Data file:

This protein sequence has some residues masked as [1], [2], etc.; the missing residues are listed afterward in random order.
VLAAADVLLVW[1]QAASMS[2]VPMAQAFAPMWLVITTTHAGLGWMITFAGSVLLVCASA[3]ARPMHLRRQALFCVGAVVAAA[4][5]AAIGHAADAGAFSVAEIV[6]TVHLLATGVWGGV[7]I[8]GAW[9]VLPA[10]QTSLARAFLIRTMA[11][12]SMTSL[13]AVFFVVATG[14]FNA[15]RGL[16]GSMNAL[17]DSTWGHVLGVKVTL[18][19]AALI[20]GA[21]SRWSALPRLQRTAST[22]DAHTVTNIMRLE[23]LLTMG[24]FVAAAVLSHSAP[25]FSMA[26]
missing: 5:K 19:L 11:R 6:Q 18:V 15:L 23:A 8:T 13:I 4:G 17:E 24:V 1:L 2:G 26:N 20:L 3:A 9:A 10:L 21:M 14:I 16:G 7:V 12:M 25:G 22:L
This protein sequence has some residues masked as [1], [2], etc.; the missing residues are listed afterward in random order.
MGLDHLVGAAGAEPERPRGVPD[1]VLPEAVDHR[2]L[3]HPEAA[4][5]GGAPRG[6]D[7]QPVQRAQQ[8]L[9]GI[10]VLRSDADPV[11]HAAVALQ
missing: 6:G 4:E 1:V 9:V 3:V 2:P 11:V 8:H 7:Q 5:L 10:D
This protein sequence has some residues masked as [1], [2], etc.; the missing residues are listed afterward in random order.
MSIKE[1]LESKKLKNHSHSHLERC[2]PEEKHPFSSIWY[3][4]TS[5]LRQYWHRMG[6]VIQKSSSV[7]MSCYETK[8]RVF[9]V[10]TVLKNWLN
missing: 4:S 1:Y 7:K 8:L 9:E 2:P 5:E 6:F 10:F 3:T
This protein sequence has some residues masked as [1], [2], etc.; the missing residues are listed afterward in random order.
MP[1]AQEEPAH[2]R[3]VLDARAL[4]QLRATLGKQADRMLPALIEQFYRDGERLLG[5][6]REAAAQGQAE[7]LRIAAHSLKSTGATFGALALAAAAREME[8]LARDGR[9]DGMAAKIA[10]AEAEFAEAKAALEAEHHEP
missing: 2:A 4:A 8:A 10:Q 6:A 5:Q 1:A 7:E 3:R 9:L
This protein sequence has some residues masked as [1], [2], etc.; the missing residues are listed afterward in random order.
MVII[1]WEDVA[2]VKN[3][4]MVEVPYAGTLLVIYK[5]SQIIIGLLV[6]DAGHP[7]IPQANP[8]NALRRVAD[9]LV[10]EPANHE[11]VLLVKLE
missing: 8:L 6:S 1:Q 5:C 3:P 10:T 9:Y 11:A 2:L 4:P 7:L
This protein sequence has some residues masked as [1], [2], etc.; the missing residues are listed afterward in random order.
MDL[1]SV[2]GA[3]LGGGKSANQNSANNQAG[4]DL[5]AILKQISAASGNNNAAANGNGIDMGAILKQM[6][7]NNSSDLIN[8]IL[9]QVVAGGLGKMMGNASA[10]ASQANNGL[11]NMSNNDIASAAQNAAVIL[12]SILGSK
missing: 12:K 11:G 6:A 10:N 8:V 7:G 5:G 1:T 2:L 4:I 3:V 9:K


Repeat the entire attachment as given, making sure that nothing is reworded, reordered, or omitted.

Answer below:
This protein sequence has some residues masked as [1], [2], etc.; the missing residues are listed afterward in random order.
VLAAADVLLVW[1]QAASMS[2]VPMAQAFAPMWLVITTTHAGLGWMITFAGSVLLVCASA[3]ARPMHLRRQALFCVGAVVAAA[4][5]AAIGHAADAGAFSVAEIV[6]TVHLLATGVWGGV[7]I[8]GAW[9]VLPA[10]QTSLARAFLIRTMA[11][12]SMTSL[13]AVFFVVATG[14]FNA[15]RGL[16]GSMNAL[17]DSTWGHVLGVKVTL[18][19]AALI[20]GA[21]SRWSALPRLQRTAST[22]DAHTVTNIMRLE[23]LLTMG[24]FVAAAVLSHSAP[25]FSMA[26]
missing: 5:K 19:L 11:R 6:Q 18:V 15:L 23:A 8:T 13:I 4:G 17:E 24:V 1:L 2:G 26:N 20:L 3:A 9:A 10:L 21:M 14:I 16:G 7:V 12:M 25:G 22:L
This protein sequence has some residues masked as [1], [2], etc.; the missing residues are listed afterward in random order.
MGLDHLVGAAGAEPERPRGVPD[1]VLPEAVDHR[2]L[3]HPEAA[4][5]GGAPRG[6]D[7]QPVQRAQQ[8]L[9]GI[10]VLRSDADPV[11]HAAVALQ
missing: 6:G 4:E 1:V 9:V 3:V 2:P 11:V 8:H 7:Q 5:L 10:D
This protein sequence has some residues masked as [1], [2], etc.; the missing residues are listed afterward in random order.
MSIKE[1]LESKKLKNHSHSHLERC[2]PEEKHPFSSIWY[3][4]TS[5]LRQYWHRMG[6]VIQKSSSV[7]MSCYETK[8]RVF[9]V[10]TVLKNWLN
missing: 4:S 1:Y 7:K 8:L 9:E 2:P 5:E 6:F 10:F 3:T
This protein sequence has some residues masked as [1], [2], etc.; the missing residues are listed afterward in random order.
MP[1]AQEEPAH[2]R[3]VLDARAL[4]QLRATLGKQADRMLPALIEQFYRDGERLLG[5][6]REAAAQGQAE[7]LRIAAHSLKSTGATFGALALAAAAREME[8]LARDGR[9]DGMAAKIA[10]AEAEFAEAKAALEAEHHEP
missing: 2:A 4:A 8:A 10:Q 6:A 5:Q 1:A 7:E 3:R 9:L
This protein sequence has some residues masked as [1], [2], etc.; the missing residues are listed afterward in random order.
MVII[1]WEDVA[2]VKN[3][4]MVEVPYAGTLLVIYK[5]SQIIIGLLV[6]DAGHP[7]IPQANP[8]NALRRVAD[9]LV[10]EPANHE[11]VLLVKLE
missing: 8:L 6:S 1:Q 5:C 3:P 10:T 9:Y 11:A 2:L 4:P 7:L
This protein sequence has some residues masked as [1], [2], etc.; the missing residues are listed afterward in random order.
MDL[1]SV[2]GA[3]LGGGKSANQNSANNQAG[4]DL[5]AILKQISAASGNNNAAANGNGIDMGAILKQM[6][7]NNSSDLIN[8]IL[9]QVVAGGLGKMMGNASA[10]ASQANNGL[11]NMSNNDIASAAQNAAVIL[12]SILGSK
missing: 12:K 11:G 6:A 10:N 8:V 7:G 5:G 1:T 2:L 4:I 3:V 9:K